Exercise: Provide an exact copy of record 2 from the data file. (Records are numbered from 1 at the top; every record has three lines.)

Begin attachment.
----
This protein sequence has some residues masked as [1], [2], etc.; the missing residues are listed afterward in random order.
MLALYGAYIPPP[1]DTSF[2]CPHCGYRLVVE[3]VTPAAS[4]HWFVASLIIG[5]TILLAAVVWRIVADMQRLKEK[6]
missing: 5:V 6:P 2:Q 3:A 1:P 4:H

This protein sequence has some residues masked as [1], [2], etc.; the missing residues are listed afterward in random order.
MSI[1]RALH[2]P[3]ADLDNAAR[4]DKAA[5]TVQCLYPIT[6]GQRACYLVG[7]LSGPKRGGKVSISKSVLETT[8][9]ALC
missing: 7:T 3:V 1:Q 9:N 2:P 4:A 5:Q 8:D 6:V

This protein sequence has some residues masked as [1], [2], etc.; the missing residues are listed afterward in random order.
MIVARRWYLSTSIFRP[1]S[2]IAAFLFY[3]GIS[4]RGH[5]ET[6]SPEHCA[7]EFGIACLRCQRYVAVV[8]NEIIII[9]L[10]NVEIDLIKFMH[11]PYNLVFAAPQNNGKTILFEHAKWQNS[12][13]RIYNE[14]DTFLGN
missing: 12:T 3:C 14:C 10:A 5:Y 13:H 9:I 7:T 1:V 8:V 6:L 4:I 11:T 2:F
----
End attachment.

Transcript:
This protein sequence has some residues masked as [1], [2], etc.; the missing residues are listed afterward in random order.
MSI[1]RALH[2]P[3]ADLDNAAR[4]DKAA[5]TVQCLYPIT[6]GQRACYLVG[7]LSGPKRGGKVSISKSVLETT[8][9]ALC
missing: 7:T 3:V 1:Q 9:N 2:P 4:A 5:Q 8:D 6:V